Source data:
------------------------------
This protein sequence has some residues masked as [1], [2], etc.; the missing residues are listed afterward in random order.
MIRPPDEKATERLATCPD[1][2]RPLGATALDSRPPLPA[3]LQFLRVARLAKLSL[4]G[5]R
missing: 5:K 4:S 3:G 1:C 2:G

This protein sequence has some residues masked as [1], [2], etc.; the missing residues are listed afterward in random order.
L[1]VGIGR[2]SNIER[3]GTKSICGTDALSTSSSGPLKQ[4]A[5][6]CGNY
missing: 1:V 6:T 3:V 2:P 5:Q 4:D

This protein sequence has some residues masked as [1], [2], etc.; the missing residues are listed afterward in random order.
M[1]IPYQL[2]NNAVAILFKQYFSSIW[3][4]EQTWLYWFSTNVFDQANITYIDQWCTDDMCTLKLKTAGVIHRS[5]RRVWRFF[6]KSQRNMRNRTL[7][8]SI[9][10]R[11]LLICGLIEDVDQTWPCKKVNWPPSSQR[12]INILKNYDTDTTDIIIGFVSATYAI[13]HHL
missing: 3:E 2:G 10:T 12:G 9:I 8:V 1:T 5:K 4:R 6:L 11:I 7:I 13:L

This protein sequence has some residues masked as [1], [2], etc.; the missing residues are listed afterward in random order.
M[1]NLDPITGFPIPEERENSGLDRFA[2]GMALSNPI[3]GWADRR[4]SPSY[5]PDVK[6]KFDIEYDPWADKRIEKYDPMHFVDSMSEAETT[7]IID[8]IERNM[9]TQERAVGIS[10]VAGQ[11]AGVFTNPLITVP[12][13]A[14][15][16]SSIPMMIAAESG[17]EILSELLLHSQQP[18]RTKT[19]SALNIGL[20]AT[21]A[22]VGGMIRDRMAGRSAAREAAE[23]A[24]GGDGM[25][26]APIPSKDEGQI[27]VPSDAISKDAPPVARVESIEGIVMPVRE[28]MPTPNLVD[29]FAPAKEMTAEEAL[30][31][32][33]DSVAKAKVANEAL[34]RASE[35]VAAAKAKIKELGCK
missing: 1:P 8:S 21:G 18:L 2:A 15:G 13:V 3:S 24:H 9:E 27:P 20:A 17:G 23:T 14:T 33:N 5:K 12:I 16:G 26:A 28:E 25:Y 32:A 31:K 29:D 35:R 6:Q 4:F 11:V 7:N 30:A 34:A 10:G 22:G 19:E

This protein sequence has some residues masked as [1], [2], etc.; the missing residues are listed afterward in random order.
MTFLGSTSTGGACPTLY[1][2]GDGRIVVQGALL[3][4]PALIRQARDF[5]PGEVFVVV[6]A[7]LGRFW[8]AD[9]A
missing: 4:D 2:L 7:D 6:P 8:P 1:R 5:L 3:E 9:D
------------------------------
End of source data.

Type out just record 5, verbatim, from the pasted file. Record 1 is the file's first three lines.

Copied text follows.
This protein sequence has some residues masked as [1], [2], etc.; the missing residues are listed afterward in random order.
MTFLGSTSTGGACPTLY[1][2]GDGRIVVQGALL[3][4]PALIRQARDF[5]PGEVFVVV[6]A[7]LGRFW[8]AD[9]A
missing: 4:D 2:L 7:D 6:P 8:P 1:R 5:L 3:E 9:D